Writing Advice: Productivity

Artist: Yumi Sakugawa

With everything else you have going on in your life, it can be difficult to keep up writing productivity. This is a topic that has been on my mind lately because National Novel Writing Month — the ultimate test in productivity — is fast approaching. In about a month I’ll be embarking on this crazy endeavor yet again. I couldn’t be more excited, honestly, but it’s still a rather daunting task. Even if you’re not attempting anything as crazy as NaNo, though, productivity might still be a concern for you. Sure, you get your homework done and maybe even work a part-time job, but you may be finding it difficult to fit some writing time into your day. When you’re busy typing out an essay or you’re simply tired after a day at work, writing can seem unappealing.

Recently I found a cute illustration that suggests some ways to be productive and I thought I’d share it with you. This infographic includes tips and tricks such as focusing on three tasks per day, setting specific times for specific tasks, and understanding what your personal habits are. All of these things can help you be more productive, but there are two other items on this list that I think are especially important and helpful.

The first item is using a timer. The infographic suggests setting a kitchen timer or the timer on your phone for 30 minutes and focusing solely on one task during that time. This can work for any task, obviously, but I think it works particularly well for writing. If you know you only have to write for 30 minutes, that can make the task less daunting. Knowing that you’re under that time limit can also push you to make interesting choices while you’re writing.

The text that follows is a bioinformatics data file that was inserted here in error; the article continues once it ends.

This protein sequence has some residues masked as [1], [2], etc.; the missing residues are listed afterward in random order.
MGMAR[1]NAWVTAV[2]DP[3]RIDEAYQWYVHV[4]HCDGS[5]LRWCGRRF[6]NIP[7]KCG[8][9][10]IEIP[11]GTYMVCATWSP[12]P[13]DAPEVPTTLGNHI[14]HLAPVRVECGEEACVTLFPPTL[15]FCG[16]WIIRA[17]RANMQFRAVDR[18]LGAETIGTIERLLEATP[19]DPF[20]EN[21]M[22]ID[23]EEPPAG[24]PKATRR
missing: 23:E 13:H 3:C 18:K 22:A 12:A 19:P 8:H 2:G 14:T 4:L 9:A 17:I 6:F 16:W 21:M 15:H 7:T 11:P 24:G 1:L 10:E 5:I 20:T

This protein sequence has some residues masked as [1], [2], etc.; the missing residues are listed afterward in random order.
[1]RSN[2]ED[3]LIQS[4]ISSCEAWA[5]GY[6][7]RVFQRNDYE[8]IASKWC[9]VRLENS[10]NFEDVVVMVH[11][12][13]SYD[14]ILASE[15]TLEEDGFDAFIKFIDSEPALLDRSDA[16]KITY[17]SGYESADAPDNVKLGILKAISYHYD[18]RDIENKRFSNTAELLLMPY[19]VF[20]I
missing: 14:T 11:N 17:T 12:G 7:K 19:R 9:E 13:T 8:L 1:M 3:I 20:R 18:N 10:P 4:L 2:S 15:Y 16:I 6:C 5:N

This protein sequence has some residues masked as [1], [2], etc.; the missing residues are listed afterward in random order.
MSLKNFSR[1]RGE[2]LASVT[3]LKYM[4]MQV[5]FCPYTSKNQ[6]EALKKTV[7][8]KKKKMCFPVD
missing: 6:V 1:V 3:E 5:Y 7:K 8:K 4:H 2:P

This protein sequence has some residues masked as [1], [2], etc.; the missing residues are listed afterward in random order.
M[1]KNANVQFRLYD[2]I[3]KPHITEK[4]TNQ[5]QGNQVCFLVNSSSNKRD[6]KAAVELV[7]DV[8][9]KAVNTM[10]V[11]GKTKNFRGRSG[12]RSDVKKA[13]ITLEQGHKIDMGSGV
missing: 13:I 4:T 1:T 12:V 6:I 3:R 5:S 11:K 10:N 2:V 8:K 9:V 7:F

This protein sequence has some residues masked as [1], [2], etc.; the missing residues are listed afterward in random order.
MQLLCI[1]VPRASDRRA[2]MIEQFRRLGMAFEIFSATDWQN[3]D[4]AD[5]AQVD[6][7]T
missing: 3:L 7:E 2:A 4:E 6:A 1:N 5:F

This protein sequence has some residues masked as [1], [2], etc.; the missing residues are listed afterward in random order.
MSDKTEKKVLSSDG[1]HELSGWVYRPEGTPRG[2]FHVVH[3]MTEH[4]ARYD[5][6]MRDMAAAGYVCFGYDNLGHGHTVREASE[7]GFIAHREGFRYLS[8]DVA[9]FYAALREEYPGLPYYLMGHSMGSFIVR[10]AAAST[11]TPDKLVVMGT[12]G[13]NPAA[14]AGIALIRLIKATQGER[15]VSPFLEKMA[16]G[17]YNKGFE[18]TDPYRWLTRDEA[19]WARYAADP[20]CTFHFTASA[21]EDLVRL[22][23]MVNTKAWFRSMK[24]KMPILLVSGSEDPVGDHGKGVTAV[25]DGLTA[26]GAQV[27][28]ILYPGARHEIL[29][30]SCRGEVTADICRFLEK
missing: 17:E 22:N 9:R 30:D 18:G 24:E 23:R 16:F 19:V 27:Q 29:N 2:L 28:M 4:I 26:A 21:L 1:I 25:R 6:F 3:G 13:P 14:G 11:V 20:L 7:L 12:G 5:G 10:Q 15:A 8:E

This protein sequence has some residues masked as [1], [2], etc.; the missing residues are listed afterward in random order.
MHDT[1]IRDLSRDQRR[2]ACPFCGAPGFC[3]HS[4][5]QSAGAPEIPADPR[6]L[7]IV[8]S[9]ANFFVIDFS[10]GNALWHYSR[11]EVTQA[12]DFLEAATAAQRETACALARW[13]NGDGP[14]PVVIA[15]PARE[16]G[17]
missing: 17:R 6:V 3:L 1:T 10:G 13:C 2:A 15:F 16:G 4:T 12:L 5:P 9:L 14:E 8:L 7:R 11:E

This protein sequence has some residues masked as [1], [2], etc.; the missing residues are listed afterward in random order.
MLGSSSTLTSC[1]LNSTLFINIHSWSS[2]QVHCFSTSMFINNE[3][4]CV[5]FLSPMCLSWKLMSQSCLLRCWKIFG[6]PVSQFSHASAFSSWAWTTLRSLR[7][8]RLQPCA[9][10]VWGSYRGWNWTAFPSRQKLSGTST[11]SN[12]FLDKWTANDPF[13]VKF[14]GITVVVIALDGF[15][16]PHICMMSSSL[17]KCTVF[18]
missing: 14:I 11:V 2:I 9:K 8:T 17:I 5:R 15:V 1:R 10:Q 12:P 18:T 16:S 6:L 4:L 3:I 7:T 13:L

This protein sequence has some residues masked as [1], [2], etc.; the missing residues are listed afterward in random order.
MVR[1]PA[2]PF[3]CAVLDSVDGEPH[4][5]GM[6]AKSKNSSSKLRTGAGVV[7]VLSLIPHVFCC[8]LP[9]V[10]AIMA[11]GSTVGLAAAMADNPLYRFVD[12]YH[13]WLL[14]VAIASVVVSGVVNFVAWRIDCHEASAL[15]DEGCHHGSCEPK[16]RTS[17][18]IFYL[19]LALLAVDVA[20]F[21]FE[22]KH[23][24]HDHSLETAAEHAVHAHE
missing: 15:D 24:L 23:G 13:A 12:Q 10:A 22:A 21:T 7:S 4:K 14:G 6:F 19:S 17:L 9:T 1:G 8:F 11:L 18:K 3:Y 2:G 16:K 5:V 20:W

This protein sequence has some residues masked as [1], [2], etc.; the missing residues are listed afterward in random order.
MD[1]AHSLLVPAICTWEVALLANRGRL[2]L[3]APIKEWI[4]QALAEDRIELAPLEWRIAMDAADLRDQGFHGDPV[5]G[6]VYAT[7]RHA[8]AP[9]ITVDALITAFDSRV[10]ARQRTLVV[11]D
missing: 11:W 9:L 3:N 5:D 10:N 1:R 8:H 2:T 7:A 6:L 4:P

The other item is called “productive procrastination,” which is an intriguing name. The infographic suggests that when you’re procrastinating on a certain task, you should do something else that’s productive. In the case of writing, if you’re procrastinating on your daily writing, go for a walk or do some cleaning around the house. Do some kind of busy work that will let your mind wander. Chances are you’ll think of something that will renew your enthusiasm for whatever you’re writing, and then you’ll be itching to get back to work.

I hope that these tips and tricks help you out, no matter what the size and scope of your latest writing project.

— Jet Fuel Blog Editor, Mary Egan


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